With her tired merchantman's hull shot through by the sturdy Serapis, the Richard continues the muzzle-to-muzzle engagement. The artist shows the infamous moment when the American frigate Alliance, under the command of the erratic Captain Landais, raked both combatants, killing or wounding a dozen Americans aboard the Richard. Despite signals and shouts from the Americans, Landais then loosed a broadside into the Richard causing Jones' s men to believe the Alliance had been captured by the British! Although an inquiry was held, no disciplinary action was taken against the well connected, French-born Landais. His crazed actions seem to have been the result of intense jealousy of Jones' s appointment as commander of the squadron and confidence in his politically protected position.
Wm. Gilkerson's Ten-Year Quest for
The Ships of John Paul Jones by Christine L. Parker In the fall 1978 issue of Sea History (#12), the artist-historian William Gilkerson published an article entitled "The Ships of John Paul Jones," an account of Jones's commands based on what little information was then known to exist. Out of this nutshell summary grew a decade-long quest by Gilkerson into the truth about these eighteenth-century ships. He writes: " I am very pleased that after all these years Sea History is to be carrying the work which it was instrumental in fomenting .... '' The fruits of this quest have been gathered in a new book, The Ships of John Paul Jones , published jointly by the US Naval Academy Museum and the Naval Institute Press . The names of Jones's commands-including the sloop Providence, the ship-of-the-line America and his most famous command, the Bonhomme Richard-are carved in stone around his sarcophagus in the crypt of the US Naval Academy Chapel at Annapolis. And now they are memorialized in Gilkerson's brilliant series of paintings , which will be on view at the US Naval Academy Museum through February 1988. Of all Jones's naval commands, least was known about the most famous, the ship Bonhomme Richard. Her loss following the terrific battle with HMS Serapis off Flamborough Head has given her a lingering air of mystery. Originally a French East Indiaman , the Richard was never painted from life, so far as we know. From the maintop of the Bonhomme Richard came a deadly hail of small arms fire that swept the decks of the Serapis and drove her surviving men below. In the foreground a sailor has lit a grenade and aims it toward the open hatch of the Serapis . The resulting explosion and fire on the lower gundeck led to the frigate's eventual surrender.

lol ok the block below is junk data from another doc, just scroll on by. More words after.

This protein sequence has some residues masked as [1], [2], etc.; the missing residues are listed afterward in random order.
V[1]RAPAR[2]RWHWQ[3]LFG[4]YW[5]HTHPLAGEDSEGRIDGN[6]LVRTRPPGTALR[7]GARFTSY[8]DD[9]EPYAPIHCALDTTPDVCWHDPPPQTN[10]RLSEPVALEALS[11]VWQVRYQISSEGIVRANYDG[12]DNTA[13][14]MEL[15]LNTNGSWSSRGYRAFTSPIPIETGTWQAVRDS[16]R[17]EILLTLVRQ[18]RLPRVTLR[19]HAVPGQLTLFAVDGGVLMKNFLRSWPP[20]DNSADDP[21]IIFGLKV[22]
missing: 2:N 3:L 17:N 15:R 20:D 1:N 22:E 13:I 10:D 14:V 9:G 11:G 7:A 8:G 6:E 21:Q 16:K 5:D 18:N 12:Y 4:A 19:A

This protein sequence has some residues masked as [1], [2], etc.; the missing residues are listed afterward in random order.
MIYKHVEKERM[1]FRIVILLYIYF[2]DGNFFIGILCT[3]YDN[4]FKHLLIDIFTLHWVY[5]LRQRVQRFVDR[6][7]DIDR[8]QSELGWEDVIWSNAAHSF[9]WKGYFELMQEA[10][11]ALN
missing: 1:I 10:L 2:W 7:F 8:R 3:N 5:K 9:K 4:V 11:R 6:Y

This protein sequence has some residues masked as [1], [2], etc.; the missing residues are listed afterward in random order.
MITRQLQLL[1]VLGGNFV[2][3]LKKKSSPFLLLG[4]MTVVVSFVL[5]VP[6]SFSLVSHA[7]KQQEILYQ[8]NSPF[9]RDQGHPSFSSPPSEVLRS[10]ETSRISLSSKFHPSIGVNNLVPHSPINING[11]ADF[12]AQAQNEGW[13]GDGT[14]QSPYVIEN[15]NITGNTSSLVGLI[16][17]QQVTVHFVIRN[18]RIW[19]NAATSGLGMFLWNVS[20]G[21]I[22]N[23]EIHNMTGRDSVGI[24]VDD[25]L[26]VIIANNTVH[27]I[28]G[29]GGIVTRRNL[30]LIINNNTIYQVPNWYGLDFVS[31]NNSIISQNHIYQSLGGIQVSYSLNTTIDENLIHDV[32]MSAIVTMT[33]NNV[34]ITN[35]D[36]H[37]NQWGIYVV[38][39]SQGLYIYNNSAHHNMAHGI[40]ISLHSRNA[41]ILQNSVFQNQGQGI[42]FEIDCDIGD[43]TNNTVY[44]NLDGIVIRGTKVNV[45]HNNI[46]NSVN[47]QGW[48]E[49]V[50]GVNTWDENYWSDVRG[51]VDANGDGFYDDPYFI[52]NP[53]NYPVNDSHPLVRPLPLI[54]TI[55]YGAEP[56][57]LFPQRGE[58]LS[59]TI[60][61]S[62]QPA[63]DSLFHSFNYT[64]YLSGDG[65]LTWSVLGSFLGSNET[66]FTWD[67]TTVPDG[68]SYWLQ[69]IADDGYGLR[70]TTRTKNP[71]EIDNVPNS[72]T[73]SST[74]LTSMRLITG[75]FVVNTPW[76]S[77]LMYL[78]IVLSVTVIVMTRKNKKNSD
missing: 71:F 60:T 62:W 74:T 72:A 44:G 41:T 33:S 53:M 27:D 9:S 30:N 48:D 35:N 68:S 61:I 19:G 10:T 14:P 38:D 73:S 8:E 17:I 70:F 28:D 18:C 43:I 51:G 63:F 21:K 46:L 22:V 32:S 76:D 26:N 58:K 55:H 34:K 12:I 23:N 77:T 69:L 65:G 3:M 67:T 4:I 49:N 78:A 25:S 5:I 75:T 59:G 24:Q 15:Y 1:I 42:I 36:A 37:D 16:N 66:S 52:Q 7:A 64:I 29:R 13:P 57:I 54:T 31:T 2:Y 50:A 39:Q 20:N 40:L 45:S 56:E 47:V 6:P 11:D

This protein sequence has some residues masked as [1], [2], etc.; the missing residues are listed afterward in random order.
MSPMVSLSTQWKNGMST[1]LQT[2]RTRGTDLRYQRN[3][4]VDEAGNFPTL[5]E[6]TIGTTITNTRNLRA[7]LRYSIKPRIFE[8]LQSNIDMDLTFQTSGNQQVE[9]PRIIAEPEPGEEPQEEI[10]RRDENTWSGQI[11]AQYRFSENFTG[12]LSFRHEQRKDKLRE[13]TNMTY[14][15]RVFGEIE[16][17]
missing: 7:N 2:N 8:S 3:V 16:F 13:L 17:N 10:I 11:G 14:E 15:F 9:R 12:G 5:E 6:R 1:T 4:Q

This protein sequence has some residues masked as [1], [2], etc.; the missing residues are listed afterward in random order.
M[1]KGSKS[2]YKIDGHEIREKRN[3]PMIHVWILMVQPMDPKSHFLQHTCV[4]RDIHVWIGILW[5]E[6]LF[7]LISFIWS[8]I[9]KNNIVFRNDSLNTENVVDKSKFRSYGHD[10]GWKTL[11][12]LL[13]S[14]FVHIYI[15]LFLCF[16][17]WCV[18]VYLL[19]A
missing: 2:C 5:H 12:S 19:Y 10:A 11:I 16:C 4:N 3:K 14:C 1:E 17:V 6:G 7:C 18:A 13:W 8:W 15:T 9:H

SEA HISTORY, AUTUMN 1987